The Transnet-Phelophepa trains are free, mobile healthcare clinics that travel to areas of rural South Africa, where there is just one doctor for every 5,000 patients. Phelophepa (pronounced pay-lo-pe-pa) means "good, clean health" and is owned and operated by Transnet Foundation, with Roche being Phelophepa’s main external sponsor since the first train journey in 1994.
From modest beginnings as a three-car train in 1994, the service was expanded to two 18-coach trains by 2012. The two trains (Phelophepa I and Phelophepa II) provide facilities to conduct general health, dental and eye checks in rural communities, and dispense treatments for diagnosed conditions. The Phelophepa trains run 36 weeks a year and travel to up to 70 remote communities annually. In addition to these general health services, individual counselling sessions and group workshops to help people cope with psychological issues such as stress and depression are offered.
The trains also house special coaches for education, where members of the local communities can participate in classes on general health issues such as nutrition, hygiene and dental health. More specialist services have been introduced, including diabetes prevention, hypertension and cancer screening.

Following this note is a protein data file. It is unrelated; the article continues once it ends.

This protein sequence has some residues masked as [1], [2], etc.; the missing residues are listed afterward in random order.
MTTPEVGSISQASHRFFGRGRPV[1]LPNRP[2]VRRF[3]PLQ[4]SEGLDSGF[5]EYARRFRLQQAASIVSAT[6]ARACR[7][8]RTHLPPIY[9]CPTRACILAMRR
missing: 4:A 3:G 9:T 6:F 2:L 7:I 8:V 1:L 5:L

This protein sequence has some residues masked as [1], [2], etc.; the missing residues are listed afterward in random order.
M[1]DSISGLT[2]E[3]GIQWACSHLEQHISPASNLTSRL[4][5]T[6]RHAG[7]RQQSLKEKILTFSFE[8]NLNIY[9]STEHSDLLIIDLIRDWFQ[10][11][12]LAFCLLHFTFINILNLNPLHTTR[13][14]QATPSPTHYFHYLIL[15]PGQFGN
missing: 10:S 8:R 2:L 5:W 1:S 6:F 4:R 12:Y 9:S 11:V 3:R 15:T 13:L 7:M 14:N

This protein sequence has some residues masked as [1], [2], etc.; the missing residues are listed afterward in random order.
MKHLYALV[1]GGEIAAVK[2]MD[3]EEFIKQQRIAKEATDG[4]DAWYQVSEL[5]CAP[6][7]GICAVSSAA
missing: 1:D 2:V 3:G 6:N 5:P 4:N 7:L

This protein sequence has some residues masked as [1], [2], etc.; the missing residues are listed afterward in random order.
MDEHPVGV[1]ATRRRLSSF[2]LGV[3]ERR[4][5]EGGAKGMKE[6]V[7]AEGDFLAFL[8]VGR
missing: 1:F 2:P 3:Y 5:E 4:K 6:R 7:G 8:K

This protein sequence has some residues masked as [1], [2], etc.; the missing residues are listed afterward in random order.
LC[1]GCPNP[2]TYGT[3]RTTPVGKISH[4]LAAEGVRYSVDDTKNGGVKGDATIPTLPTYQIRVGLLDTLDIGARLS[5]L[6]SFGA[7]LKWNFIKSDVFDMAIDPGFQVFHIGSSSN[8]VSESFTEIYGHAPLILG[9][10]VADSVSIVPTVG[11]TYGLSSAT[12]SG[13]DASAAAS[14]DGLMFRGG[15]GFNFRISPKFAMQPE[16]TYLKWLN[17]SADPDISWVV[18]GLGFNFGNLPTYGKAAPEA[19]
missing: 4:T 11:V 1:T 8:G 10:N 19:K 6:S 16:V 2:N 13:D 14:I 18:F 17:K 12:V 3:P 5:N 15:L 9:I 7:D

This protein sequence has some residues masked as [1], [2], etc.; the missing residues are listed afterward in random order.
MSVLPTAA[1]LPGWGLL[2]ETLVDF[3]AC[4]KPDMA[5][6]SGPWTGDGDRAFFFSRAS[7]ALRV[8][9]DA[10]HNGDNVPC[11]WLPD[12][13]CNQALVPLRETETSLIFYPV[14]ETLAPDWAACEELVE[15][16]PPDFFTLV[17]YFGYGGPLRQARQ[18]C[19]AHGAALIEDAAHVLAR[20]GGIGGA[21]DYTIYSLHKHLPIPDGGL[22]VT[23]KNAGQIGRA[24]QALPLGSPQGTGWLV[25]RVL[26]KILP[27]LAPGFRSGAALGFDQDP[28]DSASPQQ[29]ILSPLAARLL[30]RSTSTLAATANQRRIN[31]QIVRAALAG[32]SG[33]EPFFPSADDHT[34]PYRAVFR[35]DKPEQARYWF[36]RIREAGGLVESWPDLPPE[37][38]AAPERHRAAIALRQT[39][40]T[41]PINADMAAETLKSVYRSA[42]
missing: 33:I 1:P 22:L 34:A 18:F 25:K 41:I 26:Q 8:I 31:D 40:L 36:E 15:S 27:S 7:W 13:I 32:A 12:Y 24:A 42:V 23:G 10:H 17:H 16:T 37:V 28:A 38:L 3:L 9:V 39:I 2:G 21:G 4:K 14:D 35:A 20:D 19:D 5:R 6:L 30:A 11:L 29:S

The result of the broad reach of Phelophepa is better awareness of common health issues within these remote and often poorly educated communities. There is an increased likelihood of people presenting for examination, and consequently more chance that patients can receive appropriate treatment. Ultimately the outcomes of Phelophepa are driven by the focus on ‘good, clean health’. Health inspires productivity, productivity generates growth and growth inspires prosperity.
Since the first train started its journey more than 25 years ago, the trains have touched the lives of approximately 14 million people, dispensed medication to over 3 million patients and provided health screening to over 2 million people. Since the trains’ inception, more than 15,000 volunteers have participated in a basic healthcare education programme, and over three million people have participated in HIV/AIDS and first aid training.On average the trains serve as a training opportunity for student doctors and nurses and a job opportunity for hundreds of unemployed or retired health professionals.
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